Highlight Tone Priority explained
Applies to: Canon EOS digital Rebel DSLR cameras, general concept applies to entire line of Canon DSLRs
There is a lot of confusion regarding the highlight tone priority and how it works. The internet is full of misleading and completely weird information on the subject while Canon does not actually reveal anything much in the camera user manuals. So here are the common questions answered very clearly as facts. I have verified these myself after consulting Canon's firmware operations and carrying out controlled tests.
Belief #1: No in-camera settings affect RAW file
That is absolutely wrong. There are settings that drastically affect the RAW file and produce notable changes in the file size and appearance. To make the best of your camera, you need to keep in mind what affects RAW files.
The biggest ones (custom functions) are:
1) Long exposure noise reduction - recommended setting: Auto
2) High ISO noise reduction - recommended setting: standard (high will slow down your camera)
3) Highlight tone priority - recommended setting: subject for another whole article
Belief #2: HTP (highlight tone priority) expands dynamic range
This is again quite wrong. It only APPEARS to extend dynamic range and include highlights. But if that were true, wouldn't Canon keep HTP on by default? Extra range doesn't hurt, right?
Fact is, HTP switches the ISO down one stop (i.e. if you select 200, sensor ISO will be set to 100). This causes an underexposure, thus including highlights. On this underexposed image, the processor applies a tone-curve adjustment and raises the shadows up. So in other words - since actual ISO was lower than selected, some darkest areas will be absolute blacks and tone curve adjustment cannot save them. This means you lost shadow detail to save highlight detail - yes, it is a bargain.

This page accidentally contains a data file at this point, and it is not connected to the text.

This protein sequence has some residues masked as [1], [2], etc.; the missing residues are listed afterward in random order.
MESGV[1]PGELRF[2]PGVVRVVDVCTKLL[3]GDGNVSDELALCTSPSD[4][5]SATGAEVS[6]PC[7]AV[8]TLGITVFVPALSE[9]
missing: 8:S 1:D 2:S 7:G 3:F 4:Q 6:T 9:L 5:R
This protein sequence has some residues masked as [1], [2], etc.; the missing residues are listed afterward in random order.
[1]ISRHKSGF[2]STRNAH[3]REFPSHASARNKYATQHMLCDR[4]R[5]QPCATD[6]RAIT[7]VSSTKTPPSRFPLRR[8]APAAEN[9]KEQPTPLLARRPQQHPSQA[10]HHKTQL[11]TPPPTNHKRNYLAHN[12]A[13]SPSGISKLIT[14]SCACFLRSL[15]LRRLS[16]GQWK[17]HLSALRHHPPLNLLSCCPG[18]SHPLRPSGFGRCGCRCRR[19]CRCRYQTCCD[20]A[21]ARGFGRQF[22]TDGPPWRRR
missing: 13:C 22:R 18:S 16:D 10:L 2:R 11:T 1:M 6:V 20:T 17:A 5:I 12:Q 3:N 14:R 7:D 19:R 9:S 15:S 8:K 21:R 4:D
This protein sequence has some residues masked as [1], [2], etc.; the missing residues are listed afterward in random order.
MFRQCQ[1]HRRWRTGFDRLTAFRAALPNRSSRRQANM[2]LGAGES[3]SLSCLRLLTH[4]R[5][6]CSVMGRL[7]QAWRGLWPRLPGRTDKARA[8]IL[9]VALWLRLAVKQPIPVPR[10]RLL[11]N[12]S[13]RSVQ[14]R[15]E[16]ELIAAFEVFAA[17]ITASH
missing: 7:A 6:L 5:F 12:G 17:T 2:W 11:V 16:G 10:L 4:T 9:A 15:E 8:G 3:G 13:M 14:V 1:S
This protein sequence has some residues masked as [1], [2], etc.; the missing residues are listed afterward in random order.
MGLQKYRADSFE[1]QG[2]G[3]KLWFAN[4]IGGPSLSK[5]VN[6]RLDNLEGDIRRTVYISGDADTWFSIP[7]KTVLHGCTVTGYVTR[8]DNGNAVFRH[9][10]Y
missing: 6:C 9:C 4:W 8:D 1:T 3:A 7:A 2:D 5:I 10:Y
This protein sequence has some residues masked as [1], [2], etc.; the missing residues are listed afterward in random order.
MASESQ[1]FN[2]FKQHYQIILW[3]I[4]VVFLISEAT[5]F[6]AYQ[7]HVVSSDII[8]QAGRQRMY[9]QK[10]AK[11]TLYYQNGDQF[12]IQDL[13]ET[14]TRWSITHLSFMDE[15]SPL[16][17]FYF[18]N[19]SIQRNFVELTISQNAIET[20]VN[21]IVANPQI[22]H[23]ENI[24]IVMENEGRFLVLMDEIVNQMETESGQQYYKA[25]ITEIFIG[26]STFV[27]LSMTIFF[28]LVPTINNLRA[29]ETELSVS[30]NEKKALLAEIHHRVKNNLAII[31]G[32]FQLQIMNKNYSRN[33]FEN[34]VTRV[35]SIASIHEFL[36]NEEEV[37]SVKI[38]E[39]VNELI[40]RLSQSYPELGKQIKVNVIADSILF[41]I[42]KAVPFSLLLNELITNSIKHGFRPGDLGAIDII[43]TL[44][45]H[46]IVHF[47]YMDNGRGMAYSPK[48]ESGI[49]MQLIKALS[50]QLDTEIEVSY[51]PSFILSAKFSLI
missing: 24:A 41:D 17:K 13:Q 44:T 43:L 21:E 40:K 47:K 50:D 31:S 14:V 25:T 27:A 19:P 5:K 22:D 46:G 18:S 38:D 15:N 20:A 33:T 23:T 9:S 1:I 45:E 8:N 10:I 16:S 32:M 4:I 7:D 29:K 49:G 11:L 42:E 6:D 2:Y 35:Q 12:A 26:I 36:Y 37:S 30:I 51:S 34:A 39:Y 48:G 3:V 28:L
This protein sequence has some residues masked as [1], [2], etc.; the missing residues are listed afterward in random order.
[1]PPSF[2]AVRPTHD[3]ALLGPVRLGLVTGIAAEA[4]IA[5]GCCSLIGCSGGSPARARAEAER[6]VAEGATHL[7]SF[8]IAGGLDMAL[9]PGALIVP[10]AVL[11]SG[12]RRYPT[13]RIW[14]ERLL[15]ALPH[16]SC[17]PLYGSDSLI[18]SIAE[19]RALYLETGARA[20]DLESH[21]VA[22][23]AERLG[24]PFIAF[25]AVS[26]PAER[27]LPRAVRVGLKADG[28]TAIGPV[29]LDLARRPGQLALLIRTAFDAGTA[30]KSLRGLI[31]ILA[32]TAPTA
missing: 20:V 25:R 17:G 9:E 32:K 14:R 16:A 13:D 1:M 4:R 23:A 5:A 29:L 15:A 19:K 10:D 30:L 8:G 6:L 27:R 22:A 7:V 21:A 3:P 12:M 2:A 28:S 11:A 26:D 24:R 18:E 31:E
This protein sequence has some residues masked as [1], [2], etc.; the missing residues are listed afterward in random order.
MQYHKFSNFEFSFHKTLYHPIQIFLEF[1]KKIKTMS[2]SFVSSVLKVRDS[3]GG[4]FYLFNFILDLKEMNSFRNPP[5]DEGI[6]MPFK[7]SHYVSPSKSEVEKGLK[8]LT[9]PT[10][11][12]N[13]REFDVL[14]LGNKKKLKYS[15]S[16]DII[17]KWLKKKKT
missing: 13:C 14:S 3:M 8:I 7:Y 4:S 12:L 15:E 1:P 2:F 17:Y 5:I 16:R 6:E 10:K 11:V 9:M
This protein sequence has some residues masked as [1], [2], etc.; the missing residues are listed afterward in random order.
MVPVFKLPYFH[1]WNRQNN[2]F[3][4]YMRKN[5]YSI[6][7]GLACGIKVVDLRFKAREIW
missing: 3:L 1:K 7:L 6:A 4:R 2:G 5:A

Belief #3: HTP produces better files
Depends on the situation. If you have a wholly bright situation, HTP will produce a bigger RAW file and have more details than otherwise. Otherwise if the shadows contain most details and form the dominant part of the image, switch off HTP to reduce shadow noise and increase contrast in shadow regions.
Program the menu settings to help you change HTP in two button presses.
Belief #4: HTP "exposes to the right"
No, HTP does not affect your metering or exposure at all. The mid tone is EXACTLY similarly exposed with HTP on or off. It doesn't matter there. HTP only decides where you have more detail - in highlights or shadows.
To make the most out of your camera:
Learn to frequently change the HTP setting, especially while doing travel photography. On a cloudy day, HTP should be on. On a clear sky day, turning off HTP will sometimes increase the size of your RAW files by even 2MB ...and render midtones beautifully. That's what Canon is known for - vivid colors.
Also, for HDR photography, it is highly recommended to keep HTP off. Why let the camera mess with the sensor data when you are already doing multiple exposures? This will keep noise under control in high ISO HDR images like handheld HDR of a church interior (as using tripods is not always allowed)
Finally, if you just don't like the HTP - my suggestion is, turn it off. Permanently.
And shoot photos in such a way that nothing is overexposed too much. Then brighten up shadows in post processing. That's all HTP actually does anyway.
Feel free to leave any questions or comments regarding this topic.
Of course, proper exposure is necessary and is to be taken care of regardless of whether HTP is on or off.
Photo credits: Pratik Panda.
- Halloween Creatures: the Owl
- A Moment of Awe-Inspiring Wonder
- An emotional wakening (eventually)
- Everybody loves to take pictures of cats
- Halloween Creatures: the Black Cat
- Aim to shoot for International markets- Advice for stock footage
- Halloween Creatures: the Spider
- Tip of the week: Stock photography and Social Media